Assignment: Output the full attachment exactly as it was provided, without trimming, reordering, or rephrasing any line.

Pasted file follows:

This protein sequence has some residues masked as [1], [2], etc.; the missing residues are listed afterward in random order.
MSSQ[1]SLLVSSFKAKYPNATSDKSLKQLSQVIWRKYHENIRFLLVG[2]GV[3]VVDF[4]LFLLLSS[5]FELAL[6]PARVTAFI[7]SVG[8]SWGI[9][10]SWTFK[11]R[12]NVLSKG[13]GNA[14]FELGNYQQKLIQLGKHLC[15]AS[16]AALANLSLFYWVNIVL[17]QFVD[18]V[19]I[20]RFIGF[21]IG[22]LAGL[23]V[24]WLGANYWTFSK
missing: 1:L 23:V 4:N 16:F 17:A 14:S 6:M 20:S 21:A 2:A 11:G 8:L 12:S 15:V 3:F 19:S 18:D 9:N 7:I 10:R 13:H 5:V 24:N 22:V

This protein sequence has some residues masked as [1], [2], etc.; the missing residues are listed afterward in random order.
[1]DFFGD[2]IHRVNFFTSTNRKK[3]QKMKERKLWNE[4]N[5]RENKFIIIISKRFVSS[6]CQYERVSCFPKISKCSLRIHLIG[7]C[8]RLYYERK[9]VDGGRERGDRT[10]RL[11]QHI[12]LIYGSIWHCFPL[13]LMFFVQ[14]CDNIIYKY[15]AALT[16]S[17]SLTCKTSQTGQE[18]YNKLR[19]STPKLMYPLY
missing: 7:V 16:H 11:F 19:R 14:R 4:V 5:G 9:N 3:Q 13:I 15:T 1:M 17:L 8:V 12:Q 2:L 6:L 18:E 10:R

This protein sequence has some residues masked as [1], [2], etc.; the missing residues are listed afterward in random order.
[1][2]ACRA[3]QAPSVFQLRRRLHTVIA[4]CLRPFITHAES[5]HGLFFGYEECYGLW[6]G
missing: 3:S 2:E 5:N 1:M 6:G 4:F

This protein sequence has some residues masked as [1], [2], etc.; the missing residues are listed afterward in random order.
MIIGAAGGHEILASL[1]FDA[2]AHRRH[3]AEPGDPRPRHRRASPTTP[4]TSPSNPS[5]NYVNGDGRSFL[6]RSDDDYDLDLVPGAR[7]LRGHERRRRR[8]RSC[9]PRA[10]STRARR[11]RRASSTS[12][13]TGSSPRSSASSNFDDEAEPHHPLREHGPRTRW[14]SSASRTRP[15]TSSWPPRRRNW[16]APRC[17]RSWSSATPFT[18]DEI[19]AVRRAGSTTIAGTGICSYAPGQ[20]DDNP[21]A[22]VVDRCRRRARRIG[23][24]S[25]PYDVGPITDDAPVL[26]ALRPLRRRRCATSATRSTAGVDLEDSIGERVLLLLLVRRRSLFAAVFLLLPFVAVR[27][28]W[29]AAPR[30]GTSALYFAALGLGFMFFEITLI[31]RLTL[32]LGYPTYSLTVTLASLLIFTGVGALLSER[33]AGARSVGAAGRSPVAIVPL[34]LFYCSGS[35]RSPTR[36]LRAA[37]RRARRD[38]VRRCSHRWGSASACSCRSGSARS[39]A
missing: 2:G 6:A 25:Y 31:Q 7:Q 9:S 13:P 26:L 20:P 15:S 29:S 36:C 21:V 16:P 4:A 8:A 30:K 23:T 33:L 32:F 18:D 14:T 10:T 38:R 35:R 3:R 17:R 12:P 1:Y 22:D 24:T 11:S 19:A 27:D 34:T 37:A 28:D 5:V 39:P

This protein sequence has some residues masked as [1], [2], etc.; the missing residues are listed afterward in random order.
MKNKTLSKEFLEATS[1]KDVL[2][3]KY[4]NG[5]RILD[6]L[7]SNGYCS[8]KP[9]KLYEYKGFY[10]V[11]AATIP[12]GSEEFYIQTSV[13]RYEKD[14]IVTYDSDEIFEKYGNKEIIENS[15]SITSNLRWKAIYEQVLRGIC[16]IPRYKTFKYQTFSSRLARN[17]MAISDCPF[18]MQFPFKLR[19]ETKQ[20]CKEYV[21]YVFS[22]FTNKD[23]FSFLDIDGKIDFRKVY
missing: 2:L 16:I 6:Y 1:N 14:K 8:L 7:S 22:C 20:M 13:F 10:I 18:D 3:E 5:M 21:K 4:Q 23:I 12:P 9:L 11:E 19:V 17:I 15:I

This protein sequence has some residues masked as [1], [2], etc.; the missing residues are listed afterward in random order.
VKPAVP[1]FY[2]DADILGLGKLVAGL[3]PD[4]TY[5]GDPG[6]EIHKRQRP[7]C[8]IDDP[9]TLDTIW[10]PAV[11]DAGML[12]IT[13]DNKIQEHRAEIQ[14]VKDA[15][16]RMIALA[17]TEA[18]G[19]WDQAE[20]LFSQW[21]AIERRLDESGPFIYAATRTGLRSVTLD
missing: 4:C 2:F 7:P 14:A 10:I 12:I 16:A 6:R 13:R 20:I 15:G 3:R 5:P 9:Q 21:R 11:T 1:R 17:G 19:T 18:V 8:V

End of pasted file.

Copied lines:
This protein sequence has some residues masked as [1], [2], etc.; the missing residues are listed afterward in random order.
MSSQ[1]SLLVSSFKAKYPNATSDKSLKQLSQVIWRKYHENIRFLLVG[2]GV[3]VVDF[4]LFLLLSS[5]FELAL[6]PARVTAFI[7]SVG[8]SWGI[9][10]SWTFK[11]R[12]NVLSKG[13]GNA[14]FELGNYQQKLIQLGKHLC[15]AS[16]AALANLSLFYWVNIVL[17]QFVD[18]V[19]I[20]RFIGF[21]IG[22]LAGL[23]V[24]WLGANYWTFSK
missing: 1:L 23:V 4:N 16:F 17:A 14:S 6:M 20:S 21:A 2:A 11:G 8:L 12:S 15:V 3:F 19:S 18:D 9:N 7:I 10:R 13:H 5:V 24:N 22:V

This protein sequence has some residues masked as [1], [2], etc.; the missing residues are listed afterward in random order.
[1]DFFGD[2]IHRVNFFTSTNRKK[3]QKMKERKLWNE[4]N[5]RENKFIIIISKRFVSS[6]CQYERVSCFPKISKCSLRIHLIG[7]C[8]RLYYERK[9]VDGGRERGDRT[10]RL[11]QHI[12]LIYGSIWHCFPL[13]LMFFVQ[14]CDNIIYKY[15]AALT[16]S[17]SLTCKTSQTGQE[18]YNKLR[19]STPKLMYPLY
missing: 7:V 16:H 11:F 19:R 14:R 4:V 5:G 9:N 3:Q 13:I 15:T 1:M 17:L 8:V 12:Q 2:L 6:L 18:E 10:R

This protein sequence has some residues masked as [1], [2], etc.; the missing residues are listed afterward in random order.
[1][2]ACRA[3]QAPSVFQLRRRLHTVIA[4]CLRPFITHAES[5]HGLFFGYEECYGLW[6]G
missing: 3:S 2:E 5:N 1:M 6:G 4:F

This protein sequence has some residues masked as [1], [2], etc.; the missing residues are listed afterward in random order.
MIIGAAGGHEILASL[1]FDA[2]AHRRH[3]AEPGDPRPRHRRASPTTP[4]TSPSNPS[5]NYVNGDGRSFL[6]RSDDDYDLDLVPGAR[7]LRGHERRRRR[8]RSC[9]PRA[10]STRARR[11]RRASSTS[12][13]TGSSPRSSASSNFDDEAEPHHPLREHGPRTRW[14]SSASRTRP[15]TSSWPPRRRNW[16]APRC[17]RSWSSATPFT[18]DEI[19]AVRRAGSTTIAGTGICSYAPGQ[20]DDNP[21]A[22]VVDRCRRRARRIG[23][24]S[25]PYDVGPITDDAPVL[26]ALRPLRRRRCATSATRSTAGVDLEDSIGERVLLLLLVRRRSLFAAVFLLLPFVAVR[27][28]W[29]AAPR[30]GTSALYFAALGLGFMFFEITLI[31]RLTL[32]LGYPTYSLTVTLASLLIFTGVGALLSER[33]AGARSVGAAGRSPVAIVPL[34]LFYCSGS[35]RSPTR[36]LRAA[37]RRARRD[38]VRRCSHRWGSASACSCRSGSARS[39]A
missing: 2:G 6:A 25:Y 31:Q 7:Q 9:S 13:P 26:L 20:P 15:S 29:S 36:C 21:V 16:P 4:A 8:A 30:K 23:T 33:L 32:F 18:D 14:T 10:T 38:R 35:R 3:R 17:R 12:P 1:Y 22:D 24:T 11:S 19:A 27:D 34:T 37:A 28:D 5:V 39:P

This protein sequence has some residues masked as [1], [2], etc.; the missing residues are listed afterward in random order.
MKNKTLSKEFLEATS[1]KDVL[2][3]KY[4]NG[5]RILD[6]L[7]SNGYCS[8]KP[9]KLYEYKGFY[10]V[11]AATIP[12]GSEEFYIQTSV[13]RYEKD[14]IVTYDSDEIFEKYGNKEIIENS[15]SITSNLRWKAIYEQVLRGIC[16]IPRYKTFKYQTFSSRLARN[17]MAISDCPF[18]MQFPFKLR[19]ETKQ[20]CKEYV[21]YVFS[22]FTNKD[23]FSFLDIDGKIDFRKVY
missing: 2:L 16:I 6:Y 1:N 14:K 8:L 7:S 22:C 20:M 13:F 10:I 18:D 3:E 5:M 21:K 4:Q 23:I 12:P 9:L 11:E 19:V 17:I 15:I

This protein sequence has some residues masked as [1], [2], etc.; the missing residues are listed afterward in random order.
VKPAVP[1]FY[2]DADILGLGKLVAGL[3]PD[4]TY[5]GDPG[6]EIHKRQRP[7]C[8]IDDP[9]TLDTIW[10]PAV[11]DAGML[12]IT[13]DNKIQEHRAEIQ[14]VKDA[15][16]RMIALA[17]TEA[18]G[19]WDQAE[20]LFSQW[21]AIERRLDESGPFIYAATRTGLRSVTLD
missing: 4:C 2:F 7:P 14:A 10:I 12:I 16:A 6:R 13:R 20:I 15:G 3:R 5:P 9:Q 21:R 11:T 1:R 17:G 19:T 18:V 8:V